Between then and now, more and more patients were reporting disabling exhaustion to their primary care physicians. Referrals to specialists of all stripes revealed nothing much and often triggered curt dismissals. Many CFS patients were written off as needing psychiatric support or as seeking financial gain from their disability.
Sometimes CFS sufferers actually had neither fibromyalgia nor CFS-myalgic encephalomyelitis (ME), but rather other conditions that mimic CFS/ME but had been overlooked. For example, for a patient who is sensitive to mold off-gassing toxins, removing the mold from her home can work wonders for her energy. Some fortunate patients have their energy improved with a dietary change, like eliminating gluten, or having an accumulation of lead or mercury removed from their body or getting treated for chronic Lyme disease.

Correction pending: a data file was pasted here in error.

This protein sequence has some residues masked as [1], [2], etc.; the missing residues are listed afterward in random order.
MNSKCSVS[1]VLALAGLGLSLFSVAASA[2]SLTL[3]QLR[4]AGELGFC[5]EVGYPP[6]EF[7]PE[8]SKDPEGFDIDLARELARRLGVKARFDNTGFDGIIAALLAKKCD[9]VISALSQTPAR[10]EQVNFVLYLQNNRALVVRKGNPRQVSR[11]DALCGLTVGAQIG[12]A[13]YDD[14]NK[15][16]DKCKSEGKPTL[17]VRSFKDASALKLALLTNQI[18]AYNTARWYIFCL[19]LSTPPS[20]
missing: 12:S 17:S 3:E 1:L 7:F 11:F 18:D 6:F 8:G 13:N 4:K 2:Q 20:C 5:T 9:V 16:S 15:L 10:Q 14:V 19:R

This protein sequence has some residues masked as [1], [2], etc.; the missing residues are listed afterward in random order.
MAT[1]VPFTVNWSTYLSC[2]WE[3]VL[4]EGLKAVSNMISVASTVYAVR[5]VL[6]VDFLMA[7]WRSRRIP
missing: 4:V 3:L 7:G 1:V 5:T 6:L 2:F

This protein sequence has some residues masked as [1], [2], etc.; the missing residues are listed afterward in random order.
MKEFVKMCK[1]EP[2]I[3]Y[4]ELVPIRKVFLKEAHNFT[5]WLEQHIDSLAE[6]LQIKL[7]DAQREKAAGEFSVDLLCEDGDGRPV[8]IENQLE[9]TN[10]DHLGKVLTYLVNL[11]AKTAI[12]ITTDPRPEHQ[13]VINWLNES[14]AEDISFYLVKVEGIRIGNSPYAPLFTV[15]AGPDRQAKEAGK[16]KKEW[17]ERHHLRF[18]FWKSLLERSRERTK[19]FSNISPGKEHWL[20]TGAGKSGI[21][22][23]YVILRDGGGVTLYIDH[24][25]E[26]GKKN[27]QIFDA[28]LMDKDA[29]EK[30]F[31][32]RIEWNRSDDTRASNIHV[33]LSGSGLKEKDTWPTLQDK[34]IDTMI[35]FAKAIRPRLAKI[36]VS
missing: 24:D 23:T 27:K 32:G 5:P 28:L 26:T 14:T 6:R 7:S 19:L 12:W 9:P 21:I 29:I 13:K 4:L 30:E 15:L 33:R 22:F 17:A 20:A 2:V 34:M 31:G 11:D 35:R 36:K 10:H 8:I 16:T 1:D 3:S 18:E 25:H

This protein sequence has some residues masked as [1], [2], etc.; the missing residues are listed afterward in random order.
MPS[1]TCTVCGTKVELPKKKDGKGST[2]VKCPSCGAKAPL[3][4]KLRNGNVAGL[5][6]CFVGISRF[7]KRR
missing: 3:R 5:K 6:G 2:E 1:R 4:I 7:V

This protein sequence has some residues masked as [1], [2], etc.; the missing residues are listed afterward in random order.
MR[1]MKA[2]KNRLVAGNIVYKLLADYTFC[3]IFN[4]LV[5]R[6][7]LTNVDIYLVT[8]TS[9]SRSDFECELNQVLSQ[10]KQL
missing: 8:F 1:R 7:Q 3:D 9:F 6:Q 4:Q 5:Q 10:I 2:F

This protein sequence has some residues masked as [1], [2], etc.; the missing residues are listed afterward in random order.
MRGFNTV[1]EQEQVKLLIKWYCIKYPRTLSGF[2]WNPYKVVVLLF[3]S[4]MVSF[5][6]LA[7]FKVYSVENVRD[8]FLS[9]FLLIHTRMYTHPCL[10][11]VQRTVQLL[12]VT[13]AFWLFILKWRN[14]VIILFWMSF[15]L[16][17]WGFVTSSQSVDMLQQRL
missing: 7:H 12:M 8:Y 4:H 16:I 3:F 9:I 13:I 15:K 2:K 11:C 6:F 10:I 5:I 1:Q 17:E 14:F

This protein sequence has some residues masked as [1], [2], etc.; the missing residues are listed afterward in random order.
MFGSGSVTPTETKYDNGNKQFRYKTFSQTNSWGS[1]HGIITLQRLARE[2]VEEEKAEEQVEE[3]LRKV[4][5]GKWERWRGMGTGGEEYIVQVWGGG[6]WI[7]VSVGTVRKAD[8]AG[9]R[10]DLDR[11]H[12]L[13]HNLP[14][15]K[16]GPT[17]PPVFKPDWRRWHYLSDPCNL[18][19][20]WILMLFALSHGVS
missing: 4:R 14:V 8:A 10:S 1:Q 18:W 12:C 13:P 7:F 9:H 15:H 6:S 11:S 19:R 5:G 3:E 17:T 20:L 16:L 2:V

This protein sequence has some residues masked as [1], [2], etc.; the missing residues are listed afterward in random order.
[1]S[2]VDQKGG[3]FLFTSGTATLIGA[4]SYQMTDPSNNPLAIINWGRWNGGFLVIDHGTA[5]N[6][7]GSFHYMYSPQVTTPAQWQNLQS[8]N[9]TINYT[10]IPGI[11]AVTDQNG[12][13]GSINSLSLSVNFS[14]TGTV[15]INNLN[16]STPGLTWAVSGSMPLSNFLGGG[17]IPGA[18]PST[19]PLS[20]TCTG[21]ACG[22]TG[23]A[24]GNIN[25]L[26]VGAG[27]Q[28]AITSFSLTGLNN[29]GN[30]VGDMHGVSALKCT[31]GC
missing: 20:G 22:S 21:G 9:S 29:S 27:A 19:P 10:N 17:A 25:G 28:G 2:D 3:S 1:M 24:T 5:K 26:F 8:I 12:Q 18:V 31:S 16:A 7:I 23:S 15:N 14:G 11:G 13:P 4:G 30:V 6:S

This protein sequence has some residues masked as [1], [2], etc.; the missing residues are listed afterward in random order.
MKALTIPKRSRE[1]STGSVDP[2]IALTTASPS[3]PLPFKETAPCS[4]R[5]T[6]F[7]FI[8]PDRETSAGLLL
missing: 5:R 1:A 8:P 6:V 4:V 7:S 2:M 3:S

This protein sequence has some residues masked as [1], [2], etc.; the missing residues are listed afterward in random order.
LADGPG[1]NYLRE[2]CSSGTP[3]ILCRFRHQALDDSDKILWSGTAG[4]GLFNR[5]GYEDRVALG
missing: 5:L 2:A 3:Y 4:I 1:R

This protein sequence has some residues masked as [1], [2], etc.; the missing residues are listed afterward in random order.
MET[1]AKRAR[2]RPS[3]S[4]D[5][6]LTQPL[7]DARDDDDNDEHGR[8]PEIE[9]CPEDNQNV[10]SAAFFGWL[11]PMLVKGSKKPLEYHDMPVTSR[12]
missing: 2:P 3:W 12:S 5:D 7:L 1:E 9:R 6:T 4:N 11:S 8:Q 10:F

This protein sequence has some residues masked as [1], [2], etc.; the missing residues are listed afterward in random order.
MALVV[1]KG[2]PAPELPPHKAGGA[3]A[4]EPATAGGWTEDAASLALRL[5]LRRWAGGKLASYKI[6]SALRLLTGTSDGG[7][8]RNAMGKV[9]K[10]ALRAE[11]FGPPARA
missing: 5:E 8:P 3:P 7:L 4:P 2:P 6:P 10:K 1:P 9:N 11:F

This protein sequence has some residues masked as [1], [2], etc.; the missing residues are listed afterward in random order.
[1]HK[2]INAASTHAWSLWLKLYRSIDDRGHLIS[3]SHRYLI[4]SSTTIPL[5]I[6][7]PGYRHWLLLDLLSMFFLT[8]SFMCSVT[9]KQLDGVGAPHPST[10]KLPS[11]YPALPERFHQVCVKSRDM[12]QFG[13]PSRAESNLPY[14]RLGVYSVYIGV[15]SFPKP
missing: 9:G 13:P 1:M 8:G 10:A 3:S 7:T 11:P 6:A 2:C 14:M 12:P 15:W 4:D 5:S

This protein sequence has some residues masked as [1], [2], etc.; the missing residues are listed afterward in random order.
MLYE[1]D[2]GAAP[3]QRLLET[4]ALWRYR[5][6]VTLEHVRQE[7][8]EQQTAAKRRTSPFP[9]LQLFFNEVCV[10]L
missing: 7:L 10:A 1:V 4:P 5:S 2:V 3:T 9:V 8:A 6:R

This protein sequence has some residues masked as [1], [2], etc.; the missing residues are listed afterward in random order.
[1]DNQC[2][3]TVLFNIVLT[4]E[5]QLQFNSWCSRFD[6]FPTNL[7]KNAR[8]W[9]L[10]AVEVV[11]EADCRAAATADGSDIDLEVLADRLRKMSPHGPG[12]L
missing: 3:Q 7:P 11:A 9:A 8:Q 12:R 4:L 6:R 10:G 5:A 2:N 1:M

US and European physicians, usually in independent and smaller functional medicine practices like WholeHealth Chicago, are familiar with the diagnostic possibilities and know how to test for them. Based on the clinical situation, most functional medicine clinicians are willing to consider treatment with intravenous therapies such as vitamins, glutathione, ultraviolet, and ozone, though also with antibiotics, antivirals, and off-label prescription meds like Ariprazole and Modafinil.
The fact is that chronic fatigue syndrome/myalgic encephalomyelitis/fibromyalgia (CFS/ME/fibro) is a true shape shifter with no consistently accurate diagnostic test. A diagnosis is based mainly on your symptom diary and negative diagnostic tests—those that rule out other likely diagnoses.